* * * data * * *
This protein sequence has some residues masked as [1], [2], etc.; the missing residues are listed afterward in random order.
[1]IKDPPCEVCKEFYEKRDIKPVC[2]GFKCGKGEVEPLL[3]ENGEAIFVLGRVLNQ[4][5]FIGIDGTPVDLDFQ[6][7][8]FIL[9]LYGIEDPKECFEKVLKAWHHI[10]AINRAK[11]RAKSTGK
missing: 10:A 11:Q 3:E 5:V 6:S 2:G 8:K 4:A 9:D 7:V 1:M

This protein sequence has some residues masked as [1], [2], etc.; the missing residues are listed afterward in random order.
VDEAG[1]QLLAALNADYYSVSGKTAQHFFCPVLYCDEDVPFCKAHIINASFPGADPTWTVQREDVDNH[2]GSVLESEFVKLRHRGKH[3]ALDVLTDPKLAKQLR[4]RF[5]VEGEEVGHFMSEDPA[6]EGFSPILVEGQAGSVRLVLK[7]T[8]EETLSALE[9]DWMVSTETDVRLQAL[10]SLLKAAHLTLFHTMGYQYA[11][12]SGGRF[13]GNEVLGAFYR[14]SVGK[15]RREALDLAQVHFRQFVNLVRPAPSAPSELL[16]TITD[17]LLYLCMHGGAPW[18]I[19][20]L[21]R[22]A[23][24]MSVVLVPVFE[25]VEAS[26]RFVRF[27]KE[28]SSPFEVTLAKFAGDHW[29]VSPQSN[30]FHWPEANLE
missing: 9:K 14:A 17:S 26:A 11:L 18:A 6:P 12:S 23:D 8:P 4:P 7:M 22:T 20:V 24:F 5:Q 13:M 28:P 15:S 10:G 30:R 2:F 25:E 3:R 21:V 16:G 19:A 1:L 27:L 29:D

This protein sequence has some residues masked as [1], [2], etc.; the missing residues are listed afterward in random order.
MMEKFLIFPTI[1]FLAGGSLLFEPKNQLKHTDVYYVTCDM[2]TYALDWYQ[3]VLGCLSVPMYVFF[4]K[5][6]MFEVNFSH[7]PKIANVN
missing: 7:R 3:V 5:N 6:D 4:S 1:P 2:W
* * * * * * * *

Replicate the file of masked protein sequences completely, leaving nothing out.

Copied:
This protein sequence has some residues masked as [1], [2], etc.; the missing residues are listed afterward in random order.
[1]IKDPPCEVCKEFYEKRDIKPVC[2]GFKCGKGEVEPLL[3]ENGEAIFVLGRVLNQ[4][5]FIGIDGTPVDLDFQ[6][7][8]FIL[9]LYGIEDPKECFEKVLKAWHHI[10]AINRAK[11]RAKSTGK
missing: 10:A 11:Q 3:E 5:V 6:S 2:G 8:K 4:A 9:D 7:V 1:M

This protein sequence has some residues masked as [1], [2], etc.; the missing residues are listed afterward in random order.
VDEAG[1]QLLAALNADYYSVSGKTAQHFFCPVLYCDEDVPFCKAHIINASFPGADPTWTVQREDVDNH[2]GSVLESEFVKLRHRGKH[3]ALDVLTDPKLAKQLR[4]RF[5]VEGEEVGHFMSEDPA[6]EGFSPILVEGQAGSVRLVLK[7]T[8]EETLSALE[9]DWMVSTETDVRLQAL[10]SLLKAAHLTLFHTMGYQYA[11][12]SGGRF[13]GNEVLGAFYR[14]SVGK[15]RREALDLAQVHFRQFVNLVRPAPSAPSELL[16]TITD[17]LLYLCMHGGAPW[18]I[19][20]L[21]R[22]A[23][24]MSVVLVPVFE[25]VEAS[26]RFVRF[27]KE[28]SSPFEVTLAKFAGDHW[29]VSPQSN[30]FHWPEANLE
missing: 9:K 14:A 17:S 26:A 11:L 18:A 6:P 12:S 23:D 8:P 4:P 7:M 22:T 20:V 24:F 5:Q 13:M 28:P 15:S 10:G 30:R 2:F 25:E 3:R 21:V 16:G 19:A 1:L 27:L 29:D

This protein sequence has some residues masked as [1], [2], etc.; the missing residues are listed afterward in random order.
MMEKFLIFPTI[1]FLAGGSLLFEPKNQLKHTDVYYVTCDM[2]TYALDWYQ[3]VLGCLSVPMYVFF[4]K[5][6]MFEVNFSH[7]PKIANVN
missing: 7:R 3:V 5:N 6:D 4:S 1:P 2:W